November 2011

Marvellous Madness

If you haven’t got a ticket for the final two performances of The Madness of George III at the Hall for Cornwall, rectify the situation right now. This is simply superb theatre. It is live performance of scintillating writing at its very best. From the impact of the opening scene to the rousing finale, there is not a dull or non-rivetting moment.
In modern parlance, it is the complete package – text, performance, staging, scenery, music all melded into the exquisite telling of a turbulent snippet of British history.
It ranges over the gamut of emotions from farce to tragedy with broad comedy leavening moments that are heart-rending in their depiction of how the medical profession once went about “curing” the mentally sick.
David Hare, as the “mad” king, gives a stellar, sustained and unrelenting interpretation of Alan Bennett‘s witty, perceptive and engaging script. He is supported by one of the largest casts gathered on the HfC stage for some time. And not one puts a step wrong. There are no weak links in this gripping chain of historical events.
It may be a drama set more than two centuries ago, but the events – and the observations of its participants – are as relevant now as they were back then.
Go on, get a ticket NOW. Satisfaction is guaranteed.

Funny but foul

Two immensely funny guys kept a packed Hall for Cornwall laughing and applauding on Friday night with a show billed as brutally honest and frequently controversial. And it would have been no less funny or confronting if they had eliminated the excess of four letter words from their patter. It seems to have become obligatory among the huge army of stand-ups traipsing up and down the country to litter their lines with foul language that does nothing to enhance their performance.
On Friday, the urbane, laid-back and intensely likeable Reginald D Hunter rambled through topics ranging from the everyday and mundane to the intensely personal and prickly political. His delivery was equally diverse – from amiable to barbed and often thought-provoking.
His sidekick and warm-up man, gangly Australian Steve Hughes, was a headline act in its own right – sharp, satirical, biting and hugely funny but sadly let down by even wider and more frequent use of completely unnecessary obscene language than employed by the main man.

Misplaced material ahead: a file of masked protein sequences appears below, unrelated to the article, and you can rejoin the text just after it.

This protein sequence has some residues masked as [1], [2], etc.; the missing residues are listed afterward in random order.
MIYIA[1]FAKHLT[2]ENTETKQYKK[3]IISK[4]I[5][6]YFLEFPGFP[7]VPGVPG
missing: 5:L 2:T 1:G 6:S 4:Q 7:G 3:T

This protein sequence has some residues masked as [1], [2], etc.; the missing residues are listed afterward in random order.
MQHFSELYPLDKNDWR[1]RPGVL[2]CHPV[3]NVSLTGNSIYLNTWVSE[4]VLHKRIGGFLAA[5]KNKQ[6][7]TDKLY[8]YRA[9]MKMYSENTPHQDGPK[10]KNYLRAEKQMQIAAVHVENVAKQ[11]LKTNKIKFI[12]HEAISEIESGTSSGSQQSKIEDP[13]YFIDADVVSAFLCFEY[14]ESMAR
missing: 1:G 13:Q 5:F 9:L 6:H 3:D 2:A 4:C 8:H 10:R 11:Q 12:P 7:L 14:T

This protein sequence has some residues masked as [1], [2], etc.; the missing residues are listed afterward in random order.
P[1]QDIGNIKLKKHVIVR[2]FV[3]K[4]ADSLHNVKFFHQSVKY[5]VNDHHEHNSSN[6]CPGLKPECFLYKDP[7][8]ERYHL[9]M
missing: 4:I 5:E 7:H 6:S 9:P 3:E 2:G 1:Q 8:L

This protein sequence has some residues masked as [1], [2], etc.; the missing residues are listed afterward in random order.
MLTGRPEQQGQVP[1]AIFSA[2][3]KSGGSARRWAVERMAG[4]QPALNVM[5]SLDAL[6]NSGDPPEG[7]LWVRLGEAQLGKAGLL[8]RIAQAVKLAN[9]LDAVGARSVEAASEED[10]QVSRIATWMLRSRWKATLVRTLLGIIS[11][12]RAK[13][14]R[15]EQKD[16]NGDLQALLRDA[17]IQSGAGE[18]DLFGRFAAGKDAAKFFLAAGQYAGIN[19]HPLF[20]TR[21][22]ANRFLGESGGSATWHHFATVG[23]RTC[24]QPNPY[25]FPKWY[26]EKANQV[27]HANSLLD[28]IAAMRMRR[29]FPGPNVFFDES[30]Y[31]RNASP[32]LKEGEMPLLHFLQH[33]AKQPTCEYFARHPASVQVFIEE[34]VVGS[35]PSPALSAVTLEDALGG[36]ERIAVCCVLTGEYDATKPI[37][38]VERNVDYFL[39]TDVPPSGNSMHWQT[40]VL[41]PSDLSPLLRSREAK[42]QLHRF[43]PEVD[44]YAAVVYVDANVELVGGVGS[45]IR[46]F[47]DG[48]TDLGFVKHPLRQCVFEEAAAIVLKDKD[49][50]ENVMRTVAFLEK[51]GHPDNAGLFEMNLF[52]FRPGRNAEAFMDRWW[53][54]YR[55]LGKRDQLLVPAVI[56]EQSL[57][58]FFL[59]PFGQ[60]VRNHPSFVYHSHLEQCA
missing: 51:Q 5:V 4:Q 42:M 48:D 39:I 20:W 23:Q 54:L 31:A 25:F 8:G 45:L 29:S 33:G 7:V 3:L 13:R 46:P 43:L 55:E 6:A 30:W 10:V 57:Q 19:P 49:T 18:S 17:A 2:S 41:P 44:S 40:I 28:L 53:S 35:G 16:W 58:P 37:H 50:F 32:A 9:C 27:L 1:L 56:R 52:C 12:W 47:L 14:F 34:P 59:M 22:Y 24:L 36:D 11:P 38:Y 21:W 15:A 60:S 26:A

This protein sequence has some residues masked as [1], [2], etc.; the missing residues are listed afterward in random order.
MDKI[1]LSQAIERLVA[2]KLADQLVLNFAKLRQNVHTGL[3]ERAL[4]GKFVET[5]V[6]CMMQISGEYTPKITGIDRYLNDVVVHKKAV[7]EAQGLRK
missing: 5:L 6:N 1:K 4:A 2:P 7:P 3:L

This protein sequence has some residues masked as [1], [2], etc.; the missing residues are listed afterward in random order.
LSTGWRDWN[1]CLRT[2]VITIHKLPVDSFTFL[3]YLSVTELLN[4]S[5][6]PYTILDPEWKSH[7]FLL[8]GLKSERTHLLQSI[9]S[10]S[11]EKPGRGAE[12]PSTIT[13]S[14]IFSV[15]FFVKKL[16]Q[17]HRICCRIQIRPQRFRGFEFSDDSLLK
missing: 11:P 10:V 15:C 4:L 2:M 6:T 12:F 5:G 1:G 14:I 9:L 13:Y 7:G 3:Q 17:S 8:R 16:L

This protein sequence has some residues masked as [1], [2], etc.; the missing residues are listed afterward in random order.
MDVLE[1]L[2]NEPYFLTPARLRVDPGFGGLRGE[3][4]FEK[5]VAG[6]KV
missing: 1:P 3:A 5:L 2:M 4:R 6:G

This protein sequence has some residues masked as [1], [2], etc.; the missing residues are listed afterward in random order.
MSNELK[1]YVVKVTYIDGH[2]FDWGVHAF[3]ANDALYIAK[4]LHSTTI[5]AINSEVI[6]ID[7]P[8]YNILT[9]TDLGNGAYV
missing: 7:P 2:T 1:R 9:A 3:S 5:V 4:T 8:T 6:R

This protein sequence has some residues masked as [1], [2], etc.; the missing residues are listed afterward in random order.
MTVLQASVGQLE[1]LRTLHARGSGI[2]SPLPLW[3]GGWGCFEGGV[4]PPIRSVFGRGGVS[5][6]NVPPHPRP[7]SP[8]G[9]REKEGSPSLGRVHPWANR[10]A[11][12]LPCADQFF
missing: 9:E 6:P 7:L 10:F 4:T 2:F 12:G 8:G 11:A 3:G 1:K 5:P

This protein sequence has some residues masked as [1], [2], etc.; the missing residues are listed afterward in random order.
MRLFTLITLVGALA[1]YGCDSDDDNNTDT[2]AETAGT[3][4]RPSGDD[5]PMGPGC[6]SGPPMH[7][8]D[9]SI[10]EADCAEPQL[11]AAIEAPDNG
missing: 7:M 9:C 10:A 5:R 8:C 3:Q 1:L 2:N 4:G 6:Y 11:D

His punchy but foul-mouthed performance was a riotously subversive look at international politics, finance, global warming (inevitably) and his native land that left one wondering how long he will remain hiding in the shadows of Hunter.
All-in-all a real winner for HfC.

What’s that Woyzeck?

Maybe we should have stayed behind to hear the explanatory talk given at the end of Woyzeck on the Highveld at the Hall for Cornwall last night. It might just have helped illuminate this somewhat underwhelming visit by the internationally acclaimed Handspring Puppet Company.
It was all very worthy and well-intentioned but as a piece of theatre it failed to grip once the initial delight at watching the puppets “perform” had faded. The traditional German tale of a downtrodden soldier (Berg’s opera Wozzeck tells it so much better) has been updated to a tale of oppression and murder in modern-day South Africa but somehow the grim, gaunt drama fails to move or enthral in the hands of the puppeteers who are unfortunately far too visible to weave much magic.
There was little doubting the manipulators’ skills (especially with the accordion player and the rhinoceros) but to have them voicing in full view while pulling their strings and tugging their rods lessened any impact the piece has apparently had on audiences around the world.
And judging from the audience reaction, many others felt equally disappointed. Such a shame as HfC needs to be encouraged, not deterred, for bringing such adventurous theatre to the far southwest.